Tomorrow, Representative Henry Waxman, chairman of the House Committee on Oversight and Governmental Reform, will hold hearings on Blackwater, the largest of the private security firms in Iraq. There will be many issues discussed and debated. The committee recently issued a report on the failures of the company when they sent out four of the employees on that ill-fated trip to Fallujah which ended with parts of those employees hanging from a bridge in 2004. As I illustrate in my book, this incident, which was shown on national television, forced a strong response from the Army and they stormed Fallujah, killing many of our troops, many civilians and forced the town to empty, causing the suffering of refugees.
Now we have the current situation where the State Department is reliant on Blackwater for their security to moving around the country and even in Baghdad but the Iraq government wants Blackwater out because of the most recent, alleged trigger-happy incident in a Baghdad intersection. The U.S. has kept Blackwater working for them despite the strained relationship with the Iraq government who had ordered the company out of their country.
Blackwater may stay or even be replaced by another company, but their American employees may not. If these private security companies are put under Iraqi law, many of the employees, mainly American employees may quit rather than face the possibility of an Iraqi jail. Their Wild West days may be over and the prospect of being arrested by the angry Iraq justice system could drive them out of the country. The military personnel, who used to do this protection work of diplomats around the world, are under strict rules of engagement and cannot quit. The Uniform Code of Military Justice (UCMJ) prevents them from doing so. Since the U.S. decided to outsource much of this war without a lot of thought and study of the consequences, they have put themselves in a very vulnerable position in a war zone; the contractors and their employees, have a constitutional right to quit and walk out of a bad situation. This leaves the Pentagon and the State Department in a tight spot.
The Congress has tried to put a Band-Aid on this problem but saying that contractors are under UCMJ by law, but many military legal experts will tell you that it won't pass a constitutional test. Unless you take the oath of the Armed Services and voluntarily give up some of your constitutional rights under the UCMJ, you have the right as an American citizen, to quit any job that you want. There may be some civil contract consequences but is it not a crime like a dereliction of duty or refusing a direct order is for a U.S. soldier. The industry is pushing the Military Extraterritorial Jurisdiction Act (MEJA) law as a remedy but that applies to criminal acts, not quitting a job, and only to contractors with the Department of Defense.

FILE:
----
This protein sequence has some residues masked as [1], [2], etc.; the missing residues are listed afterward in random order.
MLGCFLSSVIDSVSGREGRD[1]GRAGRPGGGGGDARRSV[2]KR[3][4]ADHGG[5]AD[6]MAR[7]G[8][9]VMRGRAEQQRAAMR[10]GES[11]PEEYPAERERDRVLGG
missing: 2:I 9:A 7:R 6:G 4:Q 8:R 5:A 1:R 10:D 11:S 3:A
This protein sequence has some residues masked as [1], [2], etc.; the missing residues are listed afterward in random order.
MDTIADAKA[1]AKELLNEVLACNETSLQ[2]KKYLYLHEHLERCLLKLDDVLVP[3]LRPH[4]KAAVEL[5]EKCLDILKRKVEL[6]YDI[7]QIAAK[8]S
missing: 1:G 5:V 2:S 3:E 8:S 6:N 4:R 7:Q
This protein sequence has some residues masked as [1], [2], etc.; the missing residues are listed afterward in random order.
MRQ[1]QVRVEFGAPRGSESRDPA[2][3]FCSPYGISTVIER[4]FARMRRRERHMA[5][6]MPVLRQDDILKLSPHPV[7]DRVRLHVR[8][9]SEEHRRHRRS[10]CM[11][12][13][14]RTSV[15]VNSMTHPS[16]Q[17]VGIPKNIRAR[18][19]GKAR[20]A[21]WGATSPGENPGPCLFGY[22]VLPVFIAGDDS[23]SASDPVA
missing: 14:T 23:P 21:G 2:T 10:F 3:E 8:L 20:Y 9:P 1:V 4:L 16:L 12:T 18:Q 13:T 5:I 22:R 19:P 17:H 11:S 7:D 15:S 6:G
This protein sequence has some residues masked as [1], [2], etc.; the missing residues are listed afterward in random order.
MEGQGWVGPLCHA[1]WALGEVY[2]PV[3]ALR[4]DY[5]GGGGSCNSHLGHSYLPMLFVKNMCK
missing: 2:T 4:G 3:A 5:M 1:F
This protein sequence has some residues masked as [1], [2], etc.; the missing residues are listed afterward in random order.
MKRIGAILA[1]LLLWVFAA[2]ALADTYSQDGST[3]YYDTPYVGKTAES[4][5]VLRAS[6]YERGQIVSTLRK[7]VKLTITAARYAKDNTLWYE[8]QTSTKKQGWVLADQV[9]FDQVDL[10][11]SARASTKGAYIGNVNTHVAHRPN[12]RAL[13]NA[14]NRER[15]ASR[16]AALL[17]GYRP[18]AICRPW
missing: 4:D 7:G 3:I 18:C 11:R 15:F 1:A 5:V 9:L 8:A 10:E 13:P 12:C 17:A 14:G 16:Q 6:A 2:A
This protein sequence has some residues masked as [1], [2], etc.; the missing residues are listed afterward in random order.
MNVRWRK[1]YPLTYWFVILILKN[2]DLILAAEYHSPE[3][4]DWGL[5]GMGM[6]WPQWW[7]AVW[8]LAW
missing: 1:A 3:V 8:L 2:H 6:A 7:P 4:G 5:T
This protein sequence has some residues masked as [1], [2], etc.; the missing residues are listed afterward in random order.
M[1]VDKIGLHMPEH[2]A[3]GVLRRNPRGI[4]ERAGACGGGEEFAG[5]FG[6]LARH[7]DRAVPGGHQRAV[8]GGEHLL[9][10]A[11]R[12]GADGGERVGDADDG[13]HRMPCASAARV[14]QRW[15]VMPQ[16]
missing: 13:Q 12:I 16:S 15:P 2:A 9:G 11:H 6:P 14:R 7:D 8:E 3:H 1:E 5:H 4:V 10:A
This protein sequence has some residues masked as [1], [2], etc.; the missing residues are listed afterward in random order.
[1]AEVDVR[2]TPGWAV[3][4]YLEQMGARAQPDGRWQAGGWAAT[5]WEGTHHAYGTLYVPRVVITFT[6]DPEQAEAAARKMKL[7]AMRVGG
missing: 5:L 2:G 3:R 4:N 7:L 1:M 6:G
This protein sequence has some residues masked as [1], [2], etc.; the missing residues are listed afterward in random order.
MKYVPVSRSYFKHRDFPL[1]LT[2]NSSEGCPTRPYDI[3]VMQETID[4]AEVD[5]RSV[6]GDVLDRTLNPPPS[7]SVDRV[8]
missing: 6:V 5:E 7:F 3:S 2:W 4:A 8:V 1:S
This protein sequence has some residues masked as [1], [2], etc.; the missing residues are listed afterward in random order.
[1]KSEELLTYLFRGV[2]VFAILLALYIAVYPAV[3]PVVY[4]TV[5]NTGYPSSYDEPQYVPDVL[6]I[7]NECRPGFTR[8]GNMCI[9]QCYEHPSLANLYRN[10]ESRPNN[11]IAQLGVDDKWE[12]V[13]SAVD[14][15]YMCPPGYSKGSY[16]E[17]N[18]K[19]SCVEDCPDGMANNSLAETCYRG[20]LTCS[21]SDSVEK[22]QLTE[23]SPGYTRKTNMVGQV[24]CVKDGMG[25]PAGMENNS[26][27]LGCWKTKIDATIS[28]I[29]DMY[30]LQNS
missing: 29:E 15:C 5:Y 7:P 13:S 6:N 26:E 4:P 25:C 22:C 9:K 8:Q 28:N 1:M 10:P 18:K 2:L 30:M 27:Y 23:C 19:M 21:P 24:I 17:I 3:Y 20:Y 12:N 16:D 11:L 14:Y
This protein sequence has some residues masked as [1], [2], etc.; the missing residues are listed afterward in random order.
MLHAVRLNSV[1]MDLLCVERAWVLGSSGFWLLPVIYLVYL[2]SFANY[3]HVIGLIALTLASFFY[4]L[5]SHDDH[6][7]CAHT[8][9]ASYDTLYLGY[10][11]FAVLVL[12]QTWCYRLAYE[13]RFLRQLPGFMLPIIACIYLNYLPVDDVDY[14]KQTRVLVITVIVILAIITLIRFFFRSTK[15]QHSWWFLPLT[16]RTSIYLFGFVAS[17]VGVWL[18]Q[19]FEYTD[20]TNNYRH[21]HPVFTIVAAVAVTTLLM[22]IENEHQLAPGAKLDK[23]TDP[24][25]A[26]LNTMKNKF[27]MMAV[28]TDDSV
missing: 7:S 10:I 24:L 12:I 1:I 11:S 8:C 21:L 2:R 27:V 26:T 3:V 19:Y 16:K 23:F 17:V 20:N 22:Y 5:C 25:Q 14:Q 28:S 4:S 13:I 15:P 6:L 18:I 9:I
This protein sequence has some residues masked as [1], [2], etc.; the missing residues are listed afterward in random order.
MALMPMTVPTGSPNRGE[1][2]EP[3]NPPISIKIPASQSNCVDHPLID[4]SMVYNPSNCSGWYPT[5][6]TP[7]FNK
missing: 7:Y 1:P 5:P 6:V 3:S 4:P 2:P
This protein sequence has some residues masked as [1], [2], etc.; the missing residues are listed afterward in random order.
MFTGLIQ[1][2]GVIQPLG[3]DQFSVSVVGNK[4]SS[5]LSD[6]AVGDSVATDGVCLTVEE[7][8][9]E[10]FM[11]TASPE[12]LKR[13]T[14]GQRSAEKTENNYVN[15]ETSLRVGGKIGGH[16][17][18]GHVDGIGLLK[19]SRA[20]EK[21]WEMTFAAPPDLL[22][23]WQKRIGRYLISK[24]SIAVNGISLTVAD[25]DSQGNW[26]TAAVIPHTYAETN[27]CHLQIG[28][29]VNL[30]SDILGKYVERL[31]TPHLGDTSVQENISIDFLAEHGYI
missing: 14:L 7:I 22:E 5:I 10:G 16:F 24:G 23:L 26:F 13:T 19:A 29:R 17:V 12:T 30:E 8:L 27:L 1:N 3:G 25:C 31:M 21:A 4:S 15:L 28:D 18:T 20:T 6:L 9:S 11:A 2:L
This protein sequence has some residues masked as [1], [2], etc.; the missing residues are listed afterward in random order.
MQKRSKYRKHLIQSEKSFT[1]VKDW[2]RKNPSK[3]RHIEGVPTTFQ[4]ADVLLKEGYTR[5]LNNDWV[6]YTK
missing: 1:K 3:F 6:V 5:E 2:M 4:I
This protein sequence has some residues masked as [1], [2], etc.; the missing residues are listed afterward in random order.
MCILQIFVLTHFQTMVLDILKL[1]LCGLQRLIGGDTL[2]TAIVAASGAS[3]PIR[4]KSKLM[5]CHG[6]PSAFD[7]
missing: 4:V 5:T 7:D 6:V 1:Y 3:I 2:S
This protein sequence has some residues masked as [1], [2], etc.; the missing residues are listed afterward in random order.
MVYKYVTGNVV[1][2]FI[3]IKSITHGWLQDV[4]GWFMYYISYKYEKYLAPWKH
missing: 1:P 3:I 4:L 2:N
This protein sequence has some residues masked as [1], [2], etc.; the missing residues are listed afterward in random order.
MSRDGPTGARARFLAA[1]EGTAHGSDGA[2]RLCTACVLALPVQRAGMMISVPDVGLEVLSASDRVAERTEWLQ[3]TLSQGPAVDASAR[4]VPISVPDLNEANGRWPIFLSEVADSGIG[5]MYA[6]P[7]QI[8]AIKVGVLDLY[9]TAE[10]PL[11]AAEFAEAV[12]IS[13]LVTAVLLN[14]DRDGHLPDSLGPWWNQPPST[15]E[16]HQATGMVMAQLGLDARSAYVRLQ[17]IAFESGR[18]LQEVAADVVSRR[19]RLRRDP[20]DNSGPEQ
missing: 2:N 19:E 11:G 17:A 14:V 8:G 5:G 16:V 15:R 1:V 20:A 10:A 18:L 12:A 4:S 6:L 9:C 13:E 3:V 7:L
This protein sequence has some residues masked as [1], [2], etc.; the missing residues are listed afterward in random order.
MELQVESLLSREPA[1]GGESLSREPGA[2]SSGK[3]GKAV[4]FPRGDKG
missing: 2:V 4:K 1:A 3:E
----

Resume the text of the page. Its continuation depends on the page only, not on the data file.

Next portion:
So what does the State Department do for protection in this situation? These private security companies may be able to get some foreign nationals hired to guard our diplomats but do we really want to turn the delicate protection of our diplomats over to foreigners with little American oversight in this day of terrorist infiltration? I'm not sure that Condi Rice wants to put her diplomats and even herself in that situation in volatile Iraq. Erik Prince, the head of Blackwater, will be testifying at this hearing. I would like to see his answer to this daunting question.
Many issues have been raised in the media and Congress about the problems with contractors in Iraq, a group I call the war service industry. But with all the research and interviews I have done for my book and my Follow the Money Project over the past three years, I have yet found anyone who can seriously address the Achilles' heel of private contractors. What do you do if the contractors and/or their employees just say no and quit? We have seen it in Iraq and it has hurt our military mission and our troops. Now it threatens our diplomatic mission as well. This unintended consequence of using contractors in a hostile zone needs to be explored by Waxman's committee and others in Congress. Perhaps he should ask Dr. Rice about this dilemma if she will show up to testify.